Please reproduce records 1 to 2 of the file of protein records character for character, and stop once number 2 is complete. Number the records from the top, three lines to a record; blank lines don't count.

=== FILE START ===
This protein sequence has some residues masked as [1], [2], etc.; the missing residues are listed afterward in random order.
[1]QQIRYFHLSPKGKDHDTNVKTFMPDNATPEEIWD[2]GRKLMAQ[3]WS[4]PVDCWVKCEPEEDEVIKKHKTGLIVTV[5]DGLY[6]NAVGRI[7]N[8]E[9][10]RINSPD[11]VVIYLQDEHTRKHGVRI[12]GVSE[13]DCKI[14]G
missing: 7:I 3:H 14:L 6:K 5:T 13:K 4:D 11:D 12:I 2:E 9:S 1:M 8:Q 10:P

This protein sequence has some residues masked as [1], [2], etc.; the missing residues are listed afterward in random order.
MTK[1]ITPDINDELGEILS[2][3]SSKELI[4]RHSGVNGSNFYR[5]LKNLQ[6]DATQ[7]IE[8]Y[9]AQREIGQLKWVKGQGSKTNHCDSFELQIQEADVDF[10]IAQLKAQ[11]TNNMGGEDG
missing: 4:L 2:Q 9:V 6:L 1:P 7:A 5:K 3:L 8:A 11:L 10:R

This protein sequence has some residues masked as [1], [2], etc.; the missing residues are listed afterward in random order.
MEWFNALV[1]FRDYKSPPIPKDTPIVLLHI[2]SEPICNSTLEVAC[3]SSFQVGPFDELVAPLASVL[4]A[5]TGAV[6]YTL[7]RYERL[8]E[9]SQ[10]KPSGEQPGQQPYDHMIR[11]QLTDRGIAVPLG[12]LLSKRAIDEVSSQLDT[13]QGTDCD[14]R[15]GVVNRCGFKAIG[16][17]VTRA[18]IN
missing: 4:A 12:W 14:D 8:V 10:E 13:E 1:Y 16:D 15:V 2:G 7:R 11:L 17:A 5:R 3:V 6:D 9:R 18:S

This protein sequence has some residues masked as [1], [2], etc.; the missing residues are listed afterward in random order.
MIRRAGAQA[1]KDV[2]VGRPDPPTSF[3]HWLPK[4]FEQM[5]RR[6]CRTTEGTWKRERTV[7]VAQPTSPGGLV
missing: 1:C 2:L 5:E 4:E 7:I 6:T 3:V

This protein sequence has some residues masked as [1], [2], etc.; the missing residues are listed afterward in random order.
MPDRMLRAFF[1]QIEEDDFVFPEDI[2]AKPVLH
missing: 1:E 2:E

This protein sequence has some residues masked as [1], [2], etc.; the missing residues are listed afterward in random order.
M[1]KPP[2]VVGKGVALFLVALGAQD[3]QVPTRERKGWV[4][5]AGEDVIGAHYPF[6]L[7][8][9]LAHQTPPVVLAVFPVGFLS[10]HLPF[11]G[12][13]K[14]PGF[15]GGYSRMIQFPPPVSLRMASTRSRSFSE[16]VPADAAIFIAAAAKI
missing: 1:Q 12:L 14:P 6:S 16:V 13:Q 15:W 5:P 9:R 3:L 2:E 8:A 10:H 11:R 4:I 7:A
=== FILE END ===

This protein sequence has some residues masked as [1], [2], etc.; the missing residues are listed afterward in random order.
[1]QQIRYFHLSPKGKDHDTNVKTFMPDNATPEEIWD[2]GRKLMAQ[3]WS[4]PVDCWVKCEPEEDEVIKKHKTGLIVTV[5]DGLY[6]NAVGRI[7]N[8]E[9][10]RINSPD[11]VVIYLQDEHTRKHGVRI[12]GVSE[13]DCKI[14]G
missing: 7:I 3:H 14:L 6:K 5:T 13:K 4:D 11:D 12:I 2:E 9:S 1:M 8:Q 10:P

This protein sequence has some residues masked as [1], [2], etc.; the missing residues are listed afterward in random order.
MTK[1]ITPDINDELGEILS[2][3]SSKELI[4]RHSGVNGSNFYR[5]LKNLQ[6]DATQ[7]IE[8]Y[9]AQREIGQLKWVKGQGSKTNHCDSFELQIQEADVDF[10]IAQLKAQ[11]TNNMGGEDG
missing: 4:L 2:Q 9:V 6:L 1:P 7:A 5:K 3:L 8:A 11:L 10:R